Whole grains are adaptable. You can add them in muffins, pancakes, vegetable salads, breads, soups, veggie burgers, side dishes and more. You can still enjoy the benefits of whole grains, even if you are keeping a gluten-free diet.
Here are some whole grains you might consider incorporating in your diet:
1. Black rice – it is a source of anthocyanins, and the purple/blue pigments help reduce the risk of cancer, heart disease and cognitive function.
2. Amaranth – contains fiber, protein, potassium and calcium.
3. Farro – also known as emmer is an ancient strain of wheat. It takes 30 minutes to cook it, and can be used for salads and other things.
4. Buckwheat – it is not a type of wheat. It is gluten-free and is a great source of protein, fiber and potassium.
5. Freekeh – half a cup of freekeh brings 4 grams of fiber, 8 grams of protein and more than 70% of the recommended daily manganese.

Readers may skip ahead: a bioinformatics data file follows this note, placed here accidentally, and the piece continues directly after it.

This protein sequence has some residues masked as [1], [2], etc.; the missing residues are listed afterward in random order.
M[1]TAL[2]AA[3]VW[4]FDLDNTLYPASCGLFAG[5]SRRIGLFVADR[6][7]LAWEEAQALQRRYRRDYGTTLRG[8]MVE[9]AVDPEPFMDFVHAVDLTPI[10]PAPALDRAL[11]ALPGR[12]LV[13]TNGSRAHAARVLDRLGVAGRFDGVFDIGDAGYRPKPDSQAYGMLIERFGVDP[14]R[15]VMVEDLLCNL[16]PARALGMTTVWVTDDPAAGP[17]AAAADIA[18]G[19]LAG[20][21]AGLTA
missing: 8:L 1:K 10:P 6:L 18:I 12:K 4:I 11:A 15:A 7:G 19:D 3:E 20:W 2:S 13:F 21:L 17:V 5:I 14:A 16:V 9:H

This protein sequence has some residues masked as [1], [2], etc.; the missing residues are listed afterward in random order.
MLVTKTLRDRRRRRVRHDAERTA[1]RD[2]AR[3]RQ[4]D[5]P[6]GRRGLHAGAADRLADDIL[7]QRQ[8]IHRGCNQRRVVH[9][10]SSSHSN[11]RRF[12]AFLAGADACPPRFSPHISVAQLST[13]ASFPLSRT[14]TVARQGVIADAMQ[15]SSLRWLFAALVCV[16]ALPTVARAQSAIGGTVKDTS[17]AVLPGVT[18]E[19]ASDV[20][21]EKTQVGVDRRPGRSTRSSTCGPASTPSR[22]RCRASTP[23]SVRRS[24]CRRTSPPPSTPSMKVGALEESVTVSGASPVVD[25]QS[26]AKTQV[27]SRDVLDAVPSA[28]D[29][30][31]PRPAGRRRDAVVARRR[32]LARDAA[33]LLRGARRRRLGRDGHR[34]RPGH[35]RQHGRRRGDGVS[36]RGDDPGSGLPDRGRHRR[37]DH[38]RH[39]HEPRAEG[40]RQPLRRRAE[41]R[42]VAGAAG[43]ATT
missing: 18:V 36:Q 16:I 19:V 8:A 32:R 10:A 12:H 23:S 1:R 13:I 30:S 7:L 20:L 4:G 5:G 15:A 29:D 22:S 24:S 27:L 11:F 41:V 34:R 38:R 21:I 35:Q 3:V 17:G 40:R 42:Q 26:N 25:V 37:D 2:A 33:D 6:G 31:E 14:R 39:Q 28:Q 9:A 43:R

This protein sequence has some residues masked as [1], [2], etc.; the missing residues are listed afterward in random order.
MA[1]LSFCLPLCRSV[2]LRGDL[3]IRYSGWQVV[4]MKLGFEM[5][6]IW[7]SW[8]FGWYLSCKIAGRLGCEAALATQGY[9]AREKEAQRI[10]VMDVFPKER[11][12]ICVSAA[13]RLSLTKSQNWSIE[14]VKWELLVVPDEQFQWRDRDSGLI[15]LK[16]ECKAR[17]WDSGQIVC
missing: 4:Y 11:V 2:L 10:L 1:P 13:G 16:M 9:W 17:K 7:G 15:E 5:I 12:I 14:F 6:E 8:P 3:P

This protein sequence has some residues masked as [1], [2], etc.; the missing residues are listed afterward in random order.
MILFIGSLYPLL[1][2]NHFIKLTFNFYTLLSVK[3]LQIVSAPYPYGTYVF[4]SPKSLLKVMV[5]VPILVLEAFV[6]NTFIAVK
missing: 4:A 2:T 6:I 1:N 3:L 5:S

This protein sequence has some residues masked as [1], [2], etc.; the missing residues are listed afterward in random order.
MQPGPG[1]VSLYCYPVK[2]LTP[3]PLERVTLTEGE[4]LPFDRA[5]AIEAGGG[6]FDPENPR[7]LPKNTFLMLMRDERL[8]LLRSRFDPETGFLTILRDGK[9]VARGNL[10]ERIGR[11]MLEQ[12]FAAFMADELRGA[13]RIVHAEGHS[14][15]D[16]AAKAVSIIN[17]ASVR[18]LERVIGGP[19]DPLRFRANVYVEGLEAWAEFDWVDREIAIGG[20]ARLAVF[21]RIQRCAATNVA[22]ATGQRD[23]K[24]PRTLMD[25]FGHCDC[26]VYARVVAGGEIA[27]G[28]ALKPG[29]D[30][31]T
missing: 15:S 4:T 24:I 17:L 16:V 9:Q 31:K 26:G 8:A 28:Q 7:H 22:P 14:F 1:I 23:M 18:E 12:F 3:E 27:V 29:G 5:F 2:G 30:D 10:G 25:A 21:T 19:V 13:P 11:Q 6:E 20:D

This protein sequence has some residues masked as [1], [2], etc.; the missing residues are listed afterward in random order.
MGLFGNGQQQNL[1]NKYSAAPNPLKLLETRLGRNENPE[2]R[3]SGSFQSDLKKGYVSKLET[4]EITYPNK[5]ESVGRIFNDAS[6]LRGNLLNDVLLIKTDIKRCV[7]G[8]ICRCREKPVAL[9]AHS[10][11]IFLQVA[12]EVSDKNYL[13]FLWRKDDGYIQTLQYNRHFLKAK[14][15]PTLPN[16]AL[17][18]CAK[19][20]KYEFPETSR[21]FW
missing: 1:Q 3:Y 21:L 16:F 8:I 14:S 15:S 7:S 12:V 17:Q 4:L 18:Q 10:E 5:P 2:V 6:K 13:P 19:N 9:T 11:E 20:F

6. Gluten-free oats – these have been processed to prevent contamination with gluten containing grains in the factory and field.
7. Millet – is an inexpensive and versatile whole grain. It is gluten-free and provides manganese and protein at only 100 calories per half cup. You can add millet to stews, salads.
8. Quinoa – even though it is more expensive, it is a higher fiber, higher protein and nutrient-packed alternative to rice. You can blend quinoa with chopped herbs, vegetables and vinaigrette, make quinoa burgers or make a salad.
There are a lot of ways to enjoy whole grains anytime. Every day there are more recipes and uses popping up, and many opportunities to try them out.